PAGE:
Tuesday, September 16, 2008

Priorities - Child abuse vs Music

Two items recently crossed my desk. The first was an article that appeared in The Jerusalem Post written by Matthew Wagner entitled "Haredim move to silence 'treif' music". It was about a movement to ban musicians who produce or perform any music which the Guardians of Sanctity and Education deem inappropriate. Musicians playing such music would be banned from playing in wedding halls, their CDs would be banned and their concerts disallowed.

The other item was a breaking news piece from JTA indicating that Rabbi Benzion Twerski had resigned from a task force in formation being brought together to deal with sexual abuse in the Orthodox community. New York State Assemblyman Dov Hikind, also an Orthodox Jew, is establishing the task force to deal with this scourge. Twerski resigned because of the many threats against him and his family made by several individuals from his community.

When taken together these two items suggest such a profound and disturbing conflict regarding the current goals of the Orthodox world, of which I am a member. If music is so important, is not the emotional welfare of members of the community even more so? How can music be a threat and abuse not be? While some may argue that this is not the message to be learned, that the insular community is seeking ways to deal with the sexual abuse problem discreetly, it is clearly not so when someone as prominent and discreet as Twerski can be so horrifically threatened. But, he is not the only one to receive threats. Apparently so have musicians. The canceling of a recent concert is evidence of this.

IN MY work I too have received threats, most recently for suggesting that the rigid shidduch approach to dating seems not to be working. What this approach has accomplished in recent years is to increase rigidity and unrealistic demands for a spouse; rates of domestic violence are increasing and so are the divorce rates.

There seems to be little balance left in the Orthodox world. There is no allowance made for harmless pleasure and those who abuse are given a free pass. Those who attempt to stand up are threatened.[...]

To suggest that the decisions of a few vocal individuals make are the only correct approach and allow them to steer us away from doing what must be done is simply illogical. Every society has its ills. So does ours. We must find productive ways to deal with these ills if we are to survive.

The writer, a fellow of the American Psychological Association, is the founder and director of the Adult Developmental Center in Hewlett, New York. His most recent book, The Shidduch Crisis: Causes and Cures, is published by Urim Publications.


  1. This historically might be the most significant debate in modern Jewish history (at least within the Orthodox world). The ramifications will potentially put Daas Torah and Emunas Chochamim on the killing floor. The whole subject of child molesters and incest within frum schools and families and how to appropriately deal with it will very quickly undermine the very structure of the frum community if it is not quickly delt with (at least in the United States).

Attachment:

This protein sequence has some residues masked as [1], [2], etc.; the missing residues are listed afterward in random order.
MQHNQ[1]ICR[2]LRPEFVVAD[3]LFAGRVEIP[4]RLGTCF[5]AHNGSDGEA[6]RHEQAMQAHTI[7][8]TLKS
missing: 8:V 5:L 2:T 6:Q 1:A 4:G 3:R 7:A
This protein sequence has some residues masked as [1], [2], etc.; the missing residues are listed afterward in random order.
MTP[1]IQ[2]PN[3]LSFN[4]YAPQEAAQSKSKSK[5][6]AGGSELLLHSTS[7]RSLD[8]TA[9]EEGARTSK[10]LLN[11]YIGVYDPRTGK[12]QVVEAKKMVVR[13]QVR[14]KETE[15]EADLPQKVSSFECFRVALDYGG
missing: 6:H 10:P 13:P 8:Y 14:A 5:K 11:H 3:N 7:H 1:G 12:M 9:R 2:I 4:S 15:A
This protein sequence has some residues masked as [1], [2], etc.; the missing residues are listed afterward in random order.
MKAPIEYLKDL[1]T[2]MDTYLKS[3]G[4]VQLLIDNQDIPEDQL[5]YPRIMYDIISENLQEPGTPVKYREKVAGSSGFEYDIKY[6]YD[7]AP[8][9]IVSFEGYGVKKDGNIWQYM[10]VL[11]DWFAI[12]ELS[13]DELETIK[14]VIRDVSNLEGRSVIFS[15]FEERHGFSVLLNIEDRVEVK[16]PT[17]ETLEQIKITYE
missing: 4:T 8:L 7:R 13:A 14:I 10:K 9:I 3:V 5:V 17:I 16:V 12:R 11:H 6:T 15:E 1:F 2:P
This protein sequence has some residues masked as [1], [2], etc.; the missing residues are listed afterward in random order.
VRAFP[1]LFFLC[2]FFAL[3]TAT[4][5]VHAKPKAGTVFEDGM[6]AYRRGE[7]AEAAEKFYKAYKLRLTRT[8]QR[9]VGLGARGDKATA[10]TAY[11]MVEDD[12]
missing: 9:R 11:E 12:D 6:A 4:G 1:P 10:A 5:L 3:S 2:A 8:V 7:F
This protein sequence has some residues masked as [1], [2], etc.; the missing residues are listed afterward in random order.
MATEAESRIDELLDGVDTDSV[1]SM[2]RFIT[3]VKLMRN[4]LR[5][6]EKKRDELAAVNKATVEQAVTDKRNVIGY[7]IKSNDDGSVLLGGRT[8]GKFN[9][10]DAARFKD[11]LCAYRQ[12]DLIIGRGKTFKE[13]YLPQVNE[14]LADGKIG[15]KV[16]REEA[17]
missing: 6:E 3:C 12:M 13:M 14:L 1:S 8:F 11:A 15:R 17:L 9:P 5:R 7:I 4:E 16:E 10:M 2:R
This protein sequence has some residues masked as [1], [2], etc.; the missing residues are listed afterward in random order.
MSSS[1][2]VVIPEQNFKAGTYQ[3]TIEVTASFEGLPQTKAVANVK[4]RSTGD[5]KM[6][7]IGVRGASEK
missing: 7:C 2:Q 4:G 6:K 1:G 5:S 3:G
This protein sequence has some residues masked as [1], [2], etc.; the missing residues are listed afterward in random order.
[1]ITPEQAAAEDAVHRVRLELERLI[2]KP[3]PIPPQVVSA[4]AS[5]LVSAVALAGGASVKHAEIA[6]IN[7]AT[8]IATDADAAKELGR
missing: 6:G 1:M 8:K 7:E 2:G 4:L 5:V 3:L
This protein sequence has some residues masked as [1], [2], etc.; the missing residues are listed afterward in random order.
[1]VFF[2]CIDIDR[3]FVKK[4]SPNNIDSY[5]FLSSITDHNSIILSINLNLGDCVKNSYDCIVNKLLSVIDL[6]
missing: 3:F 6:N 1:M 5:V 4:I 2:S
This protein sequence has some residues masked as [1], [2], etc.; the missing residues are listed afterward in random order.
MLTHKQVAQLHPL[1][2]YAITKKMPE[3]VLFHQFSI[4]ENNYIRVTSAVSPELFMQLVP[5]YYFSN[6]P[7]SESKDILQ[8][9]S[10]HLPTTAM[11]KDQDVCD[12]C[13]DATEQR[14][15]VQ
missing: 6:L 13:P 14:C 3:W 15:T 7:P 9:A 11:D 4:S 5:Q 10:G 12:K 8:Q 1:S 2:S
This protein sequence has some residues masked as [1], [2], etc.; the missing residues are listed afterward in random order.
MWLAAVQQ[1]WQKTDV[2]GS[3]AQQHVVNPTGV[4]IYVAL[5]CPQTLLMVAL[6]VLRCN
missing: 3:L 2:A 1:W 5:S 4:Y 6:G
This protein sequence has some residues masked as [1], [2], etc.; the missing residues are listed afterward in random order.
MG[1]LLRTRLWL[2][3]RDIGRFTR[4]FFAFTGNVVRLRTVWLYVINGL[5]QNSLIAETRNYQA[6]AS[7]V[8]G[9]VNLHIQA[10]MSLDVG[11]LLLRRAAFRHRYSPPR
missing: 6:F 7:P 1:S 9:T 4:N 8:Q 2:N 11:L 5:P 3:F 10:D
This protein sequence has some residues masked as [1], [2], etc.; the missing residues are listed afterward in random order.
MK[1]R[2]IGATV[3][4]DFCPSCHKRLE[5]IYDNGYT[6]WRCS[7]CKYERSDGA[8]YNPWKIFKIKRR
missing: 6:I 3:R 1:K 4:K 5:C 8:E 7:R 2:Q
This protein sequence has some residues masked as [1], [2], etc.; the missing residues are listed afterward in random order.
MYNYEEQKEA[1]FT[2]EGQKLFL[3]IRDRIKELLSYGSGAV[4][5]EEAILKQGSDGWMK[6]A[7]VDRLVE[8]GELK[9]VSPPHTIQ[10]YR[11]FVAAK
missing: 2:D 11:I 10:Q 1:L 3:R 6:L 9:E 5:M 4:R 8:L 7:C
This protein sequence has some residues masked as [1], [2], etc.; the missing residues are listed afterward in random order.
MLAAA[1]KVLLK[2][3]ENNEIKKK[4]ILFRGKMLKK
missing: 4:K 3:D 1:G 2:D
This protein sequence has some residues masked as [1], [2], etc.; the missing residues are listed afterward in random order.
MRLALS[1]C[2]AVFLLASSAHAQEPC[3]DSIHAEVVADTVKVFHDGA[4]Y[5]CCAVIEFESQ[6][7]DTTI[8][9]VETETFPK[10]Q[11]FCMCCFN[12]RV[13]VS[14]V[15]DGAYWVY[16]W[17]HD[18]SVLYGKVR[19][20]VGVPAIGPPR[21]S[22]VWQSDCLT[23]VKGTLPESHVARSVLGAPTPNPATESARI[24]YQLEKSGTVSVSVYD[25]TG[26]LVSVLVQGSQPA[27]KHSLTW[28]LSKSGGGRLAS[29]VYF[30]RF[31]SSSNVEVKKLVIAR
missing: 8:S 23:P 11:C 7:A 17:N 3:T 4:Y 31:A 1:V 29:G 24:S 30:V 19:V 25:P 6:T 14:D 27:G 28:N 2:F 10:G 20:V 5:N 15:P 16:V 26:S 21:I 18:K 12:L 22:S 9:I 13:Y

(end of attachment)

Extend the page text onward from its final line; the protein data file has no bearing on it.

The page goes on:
A big question for this blog would be does one have the right to ignore the rabbis or even undermine them if they feel that there is a pikuach nefesh situation that is not being delt with properly. This question is especially crucial for laymen who want to organize on behalf of the community. Especially since it seems the situation of psak or sometimes the lack of it seems to fly in the face of experts. For example, I have not seen any frum professional who works with youth with problems suggest that the new Jewish music and secular media has caused people to fry out in significant numbers. Yet it has been claimed by askanim who may have conveyed this information to the gedolim that these foreign influences cause wholesale damage to our youth.

    Also do the gedolim owe the public more discussion on these issues? Yes, recently there has been some overtures of discussion from the rabbonim. They have had lectures and parlor meetings. What signs should one look for if you think that your children have been abused etc… Also to make rabbis aware of the phenomenon. Nobody however has discussed (in the United States) from Chareidi kehilla leaders what to do with an individual who has been identified as an individual. Also there still is no discussion of putting safeguards in place in the school system.

    That is enough of my rambling for now.

  2. Leaders tackle real issues.
    Megalomaniacs tackle easy ones.

    To deal with the rampant sexual, child and spousal abuse taking place in the frum world requires leadership. Too many people have too much invested in the current system to allow it to change. Only a real leader can overcome such opposition.

    To deal with music? That requires thuggery by the very same people who are preventing any changes mentioned in the previous paragraph from occuring.

    You can tick off Shmwecky but you don't dare enrage the askanim.


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